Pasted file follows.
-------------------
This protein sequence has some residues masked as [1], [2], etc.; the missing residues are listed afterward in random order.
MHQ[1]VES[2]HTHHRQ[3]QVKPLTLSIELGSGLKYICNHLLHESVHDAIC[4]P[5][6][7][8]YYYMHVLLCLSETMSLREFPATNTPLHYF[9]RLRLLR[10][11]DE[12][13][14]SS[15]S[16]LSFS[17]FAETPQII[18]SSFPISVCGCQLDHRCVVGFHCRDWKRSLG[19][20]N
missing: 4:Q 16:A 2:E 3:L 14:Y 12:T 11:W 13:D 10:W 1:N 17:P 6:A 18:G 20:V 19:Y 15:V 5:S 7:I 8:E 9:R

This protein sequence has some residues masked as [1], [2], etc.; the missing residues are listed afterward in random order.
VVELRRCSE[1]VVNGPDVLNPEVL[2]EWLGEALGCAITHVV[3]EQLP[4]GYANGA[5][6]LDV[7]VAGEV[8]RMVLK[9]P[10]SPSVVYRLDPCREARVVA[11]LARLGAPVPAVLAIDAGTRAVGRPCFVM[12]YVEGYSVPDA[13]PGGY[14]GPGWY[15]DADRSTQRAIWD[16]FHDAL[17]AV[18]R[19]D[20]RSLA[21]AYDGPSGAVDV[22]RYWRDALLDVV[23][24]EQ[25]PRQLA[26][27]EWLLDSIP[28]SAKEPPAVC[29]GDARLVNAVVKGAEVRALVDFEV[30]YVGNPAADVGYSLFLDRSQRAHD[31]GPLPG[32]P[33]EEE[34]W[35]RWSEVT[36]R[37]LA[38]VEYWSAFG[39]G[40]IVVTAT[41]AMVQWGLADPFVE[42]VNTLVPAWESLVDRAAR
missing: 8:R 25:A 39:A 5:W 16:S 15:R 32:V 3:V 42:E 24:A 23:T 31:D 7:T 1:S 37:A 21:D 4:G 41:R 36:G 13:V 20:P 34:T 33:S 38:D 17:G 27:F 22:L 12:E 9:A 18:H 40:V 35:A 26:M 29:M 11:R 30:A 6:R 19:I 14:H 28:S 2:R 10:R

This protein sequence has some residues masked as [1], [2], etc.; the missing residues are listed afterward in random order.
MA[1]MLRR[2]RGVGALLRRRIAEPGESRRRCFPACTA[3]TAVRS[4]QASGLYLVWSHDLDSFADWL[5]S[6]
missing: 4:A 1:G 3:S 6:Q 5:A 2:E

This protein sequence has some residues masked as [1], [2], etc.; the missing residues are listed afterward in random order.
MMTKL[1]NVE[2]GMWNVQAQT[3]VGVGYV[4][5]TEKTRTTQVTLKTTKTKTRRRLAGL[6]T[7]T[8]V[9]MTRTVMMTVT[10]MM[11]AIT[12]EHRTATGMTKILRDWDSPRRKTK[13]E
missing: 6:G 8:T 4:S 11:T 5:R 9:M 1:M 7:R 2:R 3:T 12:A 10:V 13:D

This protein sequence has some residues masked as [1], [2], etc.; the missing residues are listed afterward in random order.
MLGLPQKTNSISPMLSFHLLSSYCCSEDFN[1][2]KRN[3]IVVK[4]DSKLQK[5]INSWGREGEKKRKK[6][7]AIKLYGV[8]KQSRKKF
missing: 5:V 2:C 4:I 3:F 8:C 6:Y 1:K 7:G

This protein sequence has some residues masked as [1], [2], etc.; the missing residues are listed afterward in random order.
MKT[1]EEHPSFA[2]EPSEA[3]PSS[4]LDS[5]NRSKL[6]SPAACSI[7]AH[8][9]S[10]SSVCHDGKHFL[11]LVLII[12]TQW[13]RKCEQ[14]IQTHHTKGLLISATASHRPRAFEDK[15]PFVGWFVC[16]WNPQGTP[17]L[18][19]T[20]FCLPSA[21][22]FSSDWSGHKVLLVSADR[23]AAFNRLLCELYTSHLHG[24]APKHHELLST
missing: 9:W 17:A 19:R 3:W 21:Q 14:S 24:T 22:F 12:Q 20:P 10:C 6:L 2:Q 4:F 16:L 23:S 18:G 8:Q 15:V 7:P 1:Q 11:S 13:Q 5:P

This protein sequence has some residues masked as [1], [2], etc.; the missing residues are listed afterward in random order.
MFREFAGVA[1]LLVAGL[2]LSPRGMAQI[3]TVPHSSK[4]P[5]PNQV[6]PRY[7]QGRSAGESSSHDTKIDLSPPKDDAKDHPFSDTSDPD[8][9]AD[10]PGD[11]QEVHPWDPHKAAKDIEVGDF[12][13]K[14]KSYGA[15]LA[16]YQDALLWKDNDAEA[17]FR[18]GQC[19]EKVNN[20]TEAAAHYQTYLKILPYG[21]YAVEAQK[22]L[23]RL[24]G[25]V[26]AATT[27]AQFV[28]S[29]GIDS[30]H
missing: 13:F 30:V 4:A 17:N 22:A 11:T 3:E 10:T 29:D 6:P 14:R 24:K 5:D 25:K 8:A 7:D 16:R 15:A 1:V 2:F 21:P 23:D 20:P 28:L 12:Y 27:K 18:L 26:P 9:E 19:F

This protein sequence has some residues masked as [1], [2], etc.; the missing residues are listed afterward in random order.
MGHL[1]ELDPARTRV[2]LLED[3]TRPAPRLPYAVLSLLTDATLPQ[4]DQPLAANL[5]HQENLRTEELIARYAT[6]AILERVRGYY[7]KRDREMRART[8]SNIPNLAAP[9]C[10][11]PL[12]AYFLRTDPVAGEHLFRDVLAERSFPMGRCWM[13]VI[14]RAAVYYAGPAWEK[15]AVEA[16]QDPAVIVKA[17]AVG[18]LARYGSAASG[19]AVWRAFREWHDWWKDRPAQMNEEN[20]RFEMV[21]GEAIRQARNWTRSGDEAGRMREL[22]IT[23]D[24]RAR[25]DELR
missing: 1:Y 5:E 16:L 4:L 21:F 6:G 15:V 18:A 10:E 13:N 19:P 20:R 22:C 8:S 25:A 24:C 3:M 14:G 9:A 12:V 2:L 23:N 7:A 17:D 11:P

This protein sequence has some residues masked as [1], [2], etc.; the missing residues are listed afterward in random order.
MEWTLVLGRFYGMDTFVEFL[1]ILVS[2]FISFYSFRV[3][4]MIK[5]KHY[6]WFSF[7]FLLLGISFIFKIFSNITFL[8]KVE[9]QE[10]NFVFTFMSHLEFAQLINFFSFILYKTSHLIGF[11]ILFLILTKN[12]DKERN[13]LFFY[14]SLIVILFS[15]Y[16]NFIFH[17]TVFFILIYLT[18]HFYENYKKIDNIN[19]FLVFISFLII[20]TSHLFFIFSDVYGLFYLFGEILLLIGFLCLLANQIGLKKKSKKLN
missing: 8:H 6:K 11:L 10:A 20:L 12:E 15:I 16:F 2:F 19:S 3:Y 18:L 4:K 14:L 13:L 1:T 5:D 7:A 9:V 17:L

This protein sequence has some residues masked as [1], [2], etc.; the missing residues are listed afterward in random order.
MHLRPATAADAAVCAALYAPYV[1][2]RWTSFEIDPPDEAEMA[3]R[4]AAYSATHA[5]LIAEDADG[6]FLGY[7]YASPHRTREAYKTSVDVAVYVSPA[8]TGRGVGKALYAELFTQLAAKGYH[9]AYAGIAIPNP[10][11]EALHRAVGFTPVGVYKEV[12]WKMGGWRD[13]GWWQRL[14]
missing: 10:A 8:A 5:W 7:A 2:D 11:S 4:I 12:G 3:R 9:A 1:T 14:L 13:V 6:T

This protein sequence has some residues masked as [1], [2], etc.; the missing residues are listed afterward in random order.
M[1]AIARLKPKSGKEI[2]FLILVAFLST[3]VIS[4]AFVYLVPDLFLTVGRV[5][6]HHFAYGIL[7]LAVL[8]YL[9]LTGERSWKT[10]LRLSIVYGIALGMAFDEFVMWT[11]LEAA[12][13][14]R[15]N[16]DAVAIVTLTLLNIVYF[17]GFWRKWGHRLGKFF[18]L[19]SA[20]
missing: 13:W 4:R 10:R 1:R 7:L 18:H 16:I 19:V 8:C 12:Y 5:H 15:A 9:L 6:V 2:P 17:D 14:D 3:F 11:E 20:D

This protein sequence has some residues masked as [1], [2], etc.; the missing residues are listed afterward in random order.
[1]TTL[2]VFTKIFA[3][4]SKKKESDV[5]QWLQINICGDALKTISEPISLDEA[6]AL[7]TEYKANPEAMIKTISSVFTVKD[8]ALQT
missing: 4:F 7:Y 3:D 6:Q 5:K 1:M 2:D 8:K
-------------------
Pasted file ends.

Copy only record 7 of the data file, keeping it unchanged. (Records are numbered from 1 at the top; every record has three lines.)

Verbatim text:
This protein sequence has some residues masked as [1], [2], etc.; the missing residues are listed afterward in random order.
MFREFAGVA[1]LLVAGL[2]LSPRGMAQI[3]TVPHSSK[4]P[5]PNQV[6]PRY[7]QGRSAGESSSHDTKIDLSPPKDDAKDHPFSDTSDPD[8][9]AD[10]PGD[11]QEVHPWDPHKAAKDIEVGDF[12][13]K[14]KSYGA[15]LA[16]YQDALLWKDNDAEA[17]FR[18]GQC[19]EKVNN[20]TEAAAHYQTYLKILPYG[21]YAVEAQK[22]L[23]RL[24]G[25]V[26]AATT[27]AQFV[28]S[29]GIDS[30]H
missing: 13:F 30:V 4:A 17:N 22:A 11:T 3:E 10:T 29:D 6:P 14:R 24:K 5:D 25:K 8:A 7:D 16:R 15:A 1:V 2:F 21:P 23:D 20:P 28:L 12:Y 27:K 18:L 26:P 9:E 19:F